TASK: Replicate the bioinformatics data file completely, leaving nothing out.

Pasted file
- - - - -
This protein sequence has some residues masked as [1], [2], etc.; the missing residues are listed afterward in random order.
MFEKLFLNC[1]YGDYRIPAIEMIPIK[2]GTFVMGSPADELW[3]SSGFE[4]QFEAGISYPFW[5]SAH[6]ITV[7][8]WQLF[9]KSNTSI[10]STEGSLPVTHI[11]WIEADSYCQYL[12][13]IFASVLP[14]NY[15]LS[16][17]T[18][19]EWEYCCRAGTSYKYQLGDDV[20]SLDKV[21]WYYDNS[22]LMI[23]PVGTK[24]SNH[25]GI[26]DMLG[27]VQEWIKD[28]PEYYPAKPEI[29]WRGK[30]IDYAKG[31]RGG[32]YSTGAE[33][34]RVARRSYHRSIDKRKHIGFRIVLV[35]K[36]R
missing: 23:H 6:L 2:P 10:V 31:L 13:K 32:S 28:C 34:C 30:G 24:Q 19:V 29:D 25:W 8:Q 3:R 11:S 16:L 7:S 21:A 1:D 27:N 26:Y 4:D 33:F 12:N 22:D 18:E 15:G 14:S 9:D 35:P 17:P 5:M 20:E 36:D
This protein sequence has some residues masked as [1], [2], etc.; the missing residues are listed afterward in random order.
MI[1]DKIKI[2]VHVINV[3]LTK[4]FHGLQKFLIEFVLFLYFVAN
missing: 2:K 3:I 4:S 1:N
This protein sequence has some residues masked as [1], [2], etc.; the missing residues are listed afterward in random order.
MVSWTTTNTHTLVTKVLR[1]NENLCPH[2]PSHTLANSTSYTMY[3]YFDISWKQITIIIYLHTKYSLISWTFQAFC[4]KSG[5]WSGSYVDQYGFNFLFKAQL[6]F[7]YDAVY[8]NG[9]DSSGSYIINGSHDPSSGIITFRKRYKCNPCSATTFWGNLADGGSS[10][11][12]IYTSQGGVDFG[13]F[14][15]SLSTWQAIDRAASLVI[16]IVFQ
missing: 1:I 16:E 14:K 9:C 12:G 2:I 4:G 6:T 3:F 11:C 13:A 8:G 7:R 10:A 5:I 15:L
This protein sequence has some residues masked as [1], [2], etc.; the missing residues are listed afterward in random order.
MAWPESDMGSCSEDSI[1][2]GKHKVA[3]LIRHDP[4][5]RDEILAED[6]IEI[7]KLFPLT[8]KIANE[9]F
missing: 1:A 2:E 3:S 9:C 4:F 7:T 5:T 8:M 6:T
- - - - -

This protein sequence has some residues masked as [1], [2], etc.; the missing residues are listed afterward in random order.
MFEKLFLNC[1]YGDYRIPAIEMIPIK[2]GTFVMGSPADELW[3]SSGFE[4]QFEAGISYPFW[5]SAH[6]ITV[7][8]WQLF[9]KSNTSI[10]STEGSLPVTHI[11]WIEADSYCQYL[12][13]IFASVLP[14]NY[15]LS[16][17]T[18][19]EWEYCCRAGTSYKYQLGDDV[20]SLDKV[21]WYYDNS[22]LMI[23]PVGTK[24]SNH[25]GI[26]DMLG[27]VQEWIKD[28]PEYYPAKPEI[29]WRGK[30]IDYAKG[31]RGG[32]YSTGAE[33][34]RVARRSYHRSIDKRKHIGFRIVLV[35]K[36]R
missing: 23:H 6:L 2:P 10:V 31:L 13:K 32:S 28:C 34:C 30:G 24:Q 19:V 29:D 25:W 8:Q 3:R 11:S 16:L 7:S 21:A 1:D 27:N 26:Y 4:D 33:F 12:N 22:D 18:E 15:G 14:S 9:D 35:P 17:P 5:M 20:E 36:D
This protein sequence has some residues masked as [1], [2], etc.; the missing residues are listed afterward in random order.
MI[1]DKIKI[2]VHVINV[3]LTK[4]FHGLQKFLIEFVLFLYFVAN
missing: 2:K 3:I 4:S 1:N
This protein sequence has some residues masked as [1], [2], etc.; the missing residues are listed afterward in random order.
MVSWTTTNTHTLVTKVLR[1]NENLCPH[2]PSHTLANSTSYTMY[3]YFDISWKQITIIIYLHTKYSLISWTFQAFC[4]KSG[5]WSGSYVDQYGFNFLFKAQL[6]F[7]YDAVY[8]NG[9]DSSGSYIINGSHDPSSGIITFRKRYKCNPCSATTFWGNLADGGSS[10][11][12]IYTSQGGVDFG[13]F[14][15]SLSTWQAIDRAASLVI[16]IVFQ
missing: 1:I 16:E 14:K 9:C 12:G 2:I 4:G 6:T 3:F 11:C 13:A 8:G 7:R 10:A 5:I 15:L
This protein sequence has some residues masked as [1], [2], etc.; the missing residues are listed afterward in random order.
MAWPESDMGSCSEDSI[1][2]GKHKVA[3]LIRHDP[4][5]RDEILAED[6]IEI[7]KLFPLT[8]KIANE[9]F
missing: 1:A 2:E 3:S 9:C 4:F 7:T 5:T 8:M 6:T